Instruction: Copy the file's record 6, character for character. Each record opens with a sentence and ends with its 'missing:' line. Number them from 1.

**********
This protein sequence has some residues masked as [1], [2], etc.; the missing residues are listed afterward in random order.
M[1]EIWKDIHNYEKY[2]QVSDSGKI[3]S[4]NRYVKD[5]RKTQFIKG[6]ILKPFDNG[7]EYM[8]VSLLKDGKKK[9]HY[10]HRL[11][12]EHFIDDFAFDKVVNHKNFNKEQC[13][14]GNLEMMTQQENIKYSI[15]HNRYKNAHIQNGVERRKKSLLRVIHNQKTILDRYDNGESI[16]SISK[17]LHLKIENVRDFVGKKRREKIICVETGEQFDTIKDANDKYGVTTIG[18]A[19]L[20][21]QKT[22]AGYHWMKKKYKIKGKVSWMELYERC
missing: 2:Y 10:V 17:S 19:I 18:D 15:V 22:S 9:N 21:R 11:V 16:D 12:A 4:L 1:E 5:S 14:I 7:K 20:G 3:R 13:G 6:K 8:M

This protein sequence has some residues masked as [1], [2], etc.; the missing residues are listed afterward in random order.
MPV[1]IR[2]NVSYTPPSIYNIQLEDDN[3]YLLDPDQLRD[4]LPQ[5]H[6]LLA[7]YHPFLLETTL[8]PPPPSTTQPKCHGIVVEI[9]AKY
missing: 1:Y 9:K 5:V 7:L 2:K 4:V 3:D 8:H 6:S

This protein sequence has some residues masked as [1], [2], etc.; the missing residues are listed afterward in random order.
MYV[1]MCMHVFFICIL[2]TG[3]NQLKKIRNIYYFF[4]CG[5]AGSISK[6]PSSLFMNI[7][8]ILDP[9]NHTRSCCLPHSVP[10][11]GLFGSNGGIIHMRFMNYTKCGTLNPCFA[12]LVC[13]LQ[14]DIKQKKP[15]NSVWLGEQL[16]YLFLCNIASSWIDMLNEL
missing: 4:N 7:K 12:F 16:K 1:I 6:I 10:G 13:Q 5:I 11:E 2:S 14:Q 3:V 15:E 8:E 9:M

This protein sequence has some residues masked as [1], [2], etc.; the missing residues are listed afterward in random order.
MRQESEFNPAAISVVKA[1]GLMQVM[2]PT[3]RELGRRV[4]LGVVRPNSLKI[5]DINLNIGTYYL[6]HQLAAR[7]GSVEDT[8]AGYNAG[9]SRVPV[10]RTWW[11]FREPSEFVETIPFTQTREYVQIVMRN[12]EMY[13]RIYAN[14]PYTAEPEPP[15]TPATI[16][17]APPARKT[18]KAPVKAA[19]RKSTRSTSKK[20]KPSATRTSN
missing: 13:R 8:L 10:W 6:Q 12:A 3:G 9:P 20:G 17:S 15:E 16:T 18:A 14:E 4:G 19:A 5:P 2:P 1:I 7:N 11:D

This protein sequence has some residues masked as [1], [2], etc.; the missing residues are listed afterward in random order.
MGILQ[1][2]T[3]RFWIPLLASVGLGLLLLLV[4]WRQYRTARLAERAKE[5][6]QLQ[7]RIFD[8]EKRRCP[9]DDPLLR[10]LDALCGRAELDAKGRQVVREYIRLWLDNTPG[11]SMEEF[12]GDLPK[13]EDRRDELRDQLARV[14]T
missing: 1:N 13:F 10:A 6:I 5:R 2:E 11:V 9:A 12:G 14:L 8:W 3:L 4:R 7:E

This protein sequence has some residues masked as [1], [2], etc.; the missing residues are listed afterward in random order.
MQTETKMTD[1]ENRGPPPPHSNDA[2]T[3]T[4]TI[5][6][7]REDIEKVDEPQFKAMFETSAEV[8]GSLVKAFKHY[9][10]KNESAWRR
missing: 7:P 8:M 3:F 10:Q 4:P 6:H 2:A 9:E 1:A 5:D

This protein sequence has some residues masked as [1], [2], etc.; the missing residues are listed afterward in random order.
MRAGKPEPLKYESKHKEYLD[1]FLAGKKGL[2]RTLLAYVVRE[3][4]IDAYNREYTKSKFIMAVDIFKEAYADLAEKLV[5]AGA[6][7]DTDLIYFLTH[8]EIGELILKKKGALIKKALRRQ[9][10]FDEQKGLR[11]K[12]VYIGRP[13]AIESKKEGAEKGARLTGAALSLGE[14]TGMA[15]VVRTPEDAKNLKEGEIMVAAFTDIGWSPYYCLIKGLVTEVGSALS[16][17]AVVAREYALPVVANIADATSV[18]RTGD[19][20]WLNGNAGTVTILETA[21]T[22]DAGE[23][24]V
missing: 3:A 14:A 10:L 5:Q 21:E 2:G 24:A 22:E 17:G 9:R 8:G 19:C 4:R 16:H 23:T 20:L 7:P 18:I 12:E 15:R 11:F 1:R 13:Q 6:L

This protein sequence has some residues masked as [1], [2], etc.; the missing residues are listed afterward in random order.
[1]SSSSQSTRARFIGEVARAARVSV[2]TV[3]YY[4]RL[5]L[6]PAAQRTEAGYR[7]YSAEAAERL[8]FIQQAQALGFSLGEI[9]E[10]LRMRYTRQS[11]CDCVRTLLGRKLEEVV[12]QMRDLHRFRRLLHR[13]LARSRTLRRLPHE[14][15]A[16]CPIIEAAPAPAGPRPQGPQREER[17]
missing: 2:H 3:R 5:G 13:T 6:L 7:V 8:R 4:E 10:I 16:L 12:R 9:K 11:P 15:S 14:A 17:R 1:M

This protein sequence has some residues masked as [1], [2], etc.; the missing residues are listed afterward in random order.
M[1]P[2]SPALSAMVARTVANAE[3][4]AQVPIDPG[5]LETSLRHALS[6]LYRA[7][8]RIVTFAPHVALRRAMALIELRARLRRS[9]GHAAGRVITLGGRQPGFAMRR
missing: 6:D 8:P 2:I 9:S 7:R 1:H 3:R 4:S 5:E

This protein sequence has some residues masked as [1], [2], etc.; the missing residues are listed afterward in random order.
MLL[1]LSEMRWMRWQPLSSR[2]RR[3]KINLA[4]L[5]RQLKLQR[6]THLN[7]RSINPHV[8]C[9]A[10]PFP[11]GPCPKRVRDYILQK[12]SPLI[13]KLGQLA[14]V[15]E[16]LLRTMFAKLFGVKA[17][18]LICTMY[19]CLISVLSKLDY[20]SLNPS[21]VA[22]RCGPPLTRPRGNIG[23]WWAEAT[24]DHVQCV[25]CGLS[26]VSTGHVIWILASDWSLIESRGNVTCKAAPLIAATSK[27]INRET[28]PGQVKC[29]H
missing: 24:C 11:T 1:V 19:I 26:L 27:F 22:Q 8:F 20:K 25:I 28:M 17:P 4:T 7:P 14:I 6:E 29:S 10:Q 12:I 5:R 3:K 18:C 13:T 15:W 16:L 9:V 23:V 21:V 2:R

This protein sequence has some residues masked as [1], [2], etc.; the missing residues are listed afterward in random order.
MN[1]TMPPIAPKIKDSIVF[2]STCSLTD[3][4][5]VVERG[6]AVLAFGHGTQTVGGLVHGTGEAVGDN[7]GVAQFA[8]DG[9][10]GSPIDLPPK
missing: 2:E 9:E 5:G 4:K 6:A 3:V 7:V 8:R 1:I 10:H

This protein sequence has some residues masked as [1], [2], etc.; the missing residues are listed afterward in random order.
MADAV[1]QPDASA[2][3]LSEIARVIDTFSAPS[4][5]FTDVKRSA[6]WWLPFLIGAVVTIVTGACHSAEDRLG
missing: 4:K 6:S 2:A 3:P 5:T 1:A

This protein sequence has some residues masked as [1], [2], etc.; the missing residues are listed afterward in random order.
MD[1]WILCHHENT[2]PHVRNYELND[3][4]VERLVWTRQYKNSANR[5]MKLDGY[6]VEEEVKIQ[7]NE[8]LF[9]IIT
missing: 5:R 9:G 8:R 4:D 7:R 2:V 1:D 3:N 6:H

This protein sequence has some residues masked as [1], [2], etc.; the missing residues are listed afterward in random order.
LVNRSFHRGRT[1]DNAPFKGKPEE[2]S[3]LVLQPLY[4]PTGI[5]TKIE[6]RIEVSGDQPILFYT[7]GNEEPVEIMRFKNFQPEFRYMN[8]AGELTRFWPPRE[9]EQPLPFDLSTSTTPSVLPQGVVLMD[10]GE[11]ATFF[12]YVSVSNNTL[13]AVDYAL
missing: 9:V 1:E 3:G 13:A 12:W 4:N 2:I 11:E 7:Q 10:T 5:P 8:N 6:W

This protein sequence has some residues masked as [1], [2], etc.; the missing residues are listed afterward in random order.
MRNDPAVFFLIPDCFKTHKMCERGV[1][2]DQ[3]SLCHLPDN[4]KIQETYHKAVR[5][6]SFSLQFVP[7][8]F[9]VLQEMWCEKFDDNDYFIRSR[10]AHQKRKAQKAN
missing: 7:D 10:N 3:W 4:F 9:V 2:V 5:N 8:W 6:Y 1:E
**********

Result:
This protein sequence has some residues masked as [1], [2], etc.; the missing residues are listed afterward in random order.
MQTETKMTD[1]ENRGPPPPHSNDA[2]T[3]T[4]TI[5][6][7]REDIEKVDEPQFKAMFETSAEV[8]GSLVKAFKHY[9][10]KNESAWRR
missing: 7:P 8:M 3:F 10:Q 4:P 6:H 2:A 9:E 1:A 5:D